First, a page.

Last week, Attorneys General from Maryland and Washington, D.C. filed a lawsuit against President Donald Trump, targeting his business empire as violating the Constitution. The complaint alleged that Trump’s global empire violated the Emoluments Clause of the constitution, saying that money paid by foreign officials to the businesses, including hotels, would be illegal. As it turns out, D.C. Attorney General Karl Racine may have had another reason for bringing the lawsuit: he’s an investor in a company with ties to a restaurant that recently sued Trump for unfair competition.
Racine listed on his public financial disclosure statement that he is a limited partner in Cork Market and Tasting Room, a D.C. establishment. Just this past March, sister bar Cork Wine Bar, located down the street from Cork Market and Tasting Room, sued President Trump, claiming that the Trump International Hotel in D.C. was unfair competition. The lawsuit was brought on behalf of the wine bar by owners Diane Gross and Khalid Pitts, who are also owners of Cork Market and Tasting Room, according to American University’s WAMU. That lawsuit, which Trump is moving to have dismissed, alleges that the President’s business was unfairly taking business away from local establishments because foreign dignitaries were going to the Trump hotel in order to gain the President’s favor.
“The president of the United States is taking business away from legitimate businesses. And that’s not fair,” Cork’s attorney, George Washington University law professor Steven Schooner told WAMU.
Isn’t that interesting? An attorney general claiming that the President’s businesses are illegal just so happens to have a stake in a business whose owners operate a competing business? And that competing business just so happened to have already sued the President for unfair competition, claiming that he’s taking customers away. Oh, but surely, you might say, plenty of businesses in D.C. must be suing for the same reason. Nope. Cork is the only one to sue Trump over this issue.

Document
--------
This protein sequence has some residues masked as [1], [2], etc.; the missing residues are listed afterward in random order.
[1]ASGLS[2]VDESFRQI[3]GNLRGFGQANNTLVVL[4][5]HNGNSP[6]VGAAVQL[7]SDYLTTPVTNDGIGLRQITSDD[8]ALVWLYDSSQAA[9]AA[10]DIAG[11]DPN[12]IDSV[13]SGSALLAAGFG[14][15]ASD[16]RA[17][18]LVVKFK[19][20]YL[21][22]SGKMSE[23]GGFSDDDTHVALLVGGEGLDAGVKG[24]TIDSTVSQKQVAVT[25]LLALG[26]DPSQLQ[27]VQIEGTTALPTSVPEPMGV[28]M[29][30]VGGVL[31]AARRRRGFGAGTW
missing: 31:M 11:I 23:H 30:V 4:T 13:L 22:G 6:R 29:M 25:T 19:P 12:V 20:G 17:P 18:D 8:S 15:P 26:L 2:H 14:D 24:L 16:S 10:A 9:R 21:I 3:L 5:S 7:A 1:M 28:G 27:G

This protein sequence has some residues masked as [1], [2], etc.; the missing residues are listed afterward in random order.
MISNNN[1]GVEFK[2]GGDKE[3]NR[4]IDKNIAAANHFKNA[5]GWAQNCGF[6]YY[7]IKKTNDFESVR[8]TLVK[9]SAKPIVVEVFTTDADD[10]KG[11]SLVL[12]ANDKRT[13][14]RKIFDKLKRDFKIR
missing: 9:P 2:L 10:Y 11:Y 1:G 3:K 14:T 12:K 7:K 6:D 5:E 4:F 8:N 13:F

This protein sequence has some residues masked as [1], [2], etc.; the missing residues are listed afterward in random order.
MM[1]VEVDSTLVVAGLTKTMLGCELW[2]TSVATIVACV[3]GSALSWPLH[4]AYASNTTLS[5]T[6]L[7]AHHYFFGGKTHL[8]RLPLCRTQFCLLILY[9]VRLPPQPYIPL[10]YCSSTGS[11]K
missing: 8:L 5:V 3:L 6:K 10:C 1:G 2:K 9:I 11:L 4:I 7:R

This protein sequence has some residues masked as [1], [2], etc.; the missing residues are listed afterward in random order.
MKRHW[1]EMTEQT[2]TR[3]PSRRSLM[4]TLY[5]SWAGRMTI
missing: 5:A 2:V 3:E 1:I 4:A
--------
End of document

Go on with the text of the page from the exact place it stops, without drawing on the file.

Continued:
Racine claims that there’s nothing wrong with this. Not only that, he’s basically acting like this is a coincidence. When confronted with the issue, Racine simply described his stake in the business as “an interesting fact,” and pointed out that he doesn’t own the Cork Wine Bar that sued Trump, he’s only involved with the Cork Market, which he says is a separate legal entity. Of course, even if legally they’re separate, they still share a website, so there’s certainly an affiliation.
Still, Racine insists that there’s no conflict of interest here, and he may be right (legally). He said that he and his office “are not lawyers for the Cork restaurant lawsuit against Trump,” so it’s not like he’s having the government get involved in the private lawsuit. Dean Jessica Tillipman at GW Law School agreed that technically it may not be against any rules, but admitted to WAMU that “it doesn’t look great.”
“Doesn’t look great” is putting it mildly. It totally undermines Racine’s Emoluments Clause lawsuit because it indicates that he may have brought a lawsuit as Attorney General with ulterior motives, masking it as a constitutional crisis. Even if he has a legitimate legal claim, it looks a whole lot worse when viewed through the lens of his own private business dealings.
The most ridiculous part of this, of course, is that Racine could have easily avoided this. After all, he’s not the only one involved in the Emoluments Clause lawsuit. Maryland Attorney General Brian Frosh is part of the case too, so Racine could have—and should have—said, “You know what, as much as I believe in our cause, I’m going to sit this one out because I have a personal connection to this that wouldn’t look good for us.”
Instead, Racine pushed forward, trying to do whatever he can to shut down Trump’s business. That sure sounds like unfair competition to me.
Note: Instances in an earlier version of this article incorrectly stated that the business in which Racine is an investor was a competitor to President Trump’s business and had sued President Trump for unfair competition, when it was a separate establishment that had sued. This has been clarified.
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This is an opinion piece. The views expressed in this article are those of just the author.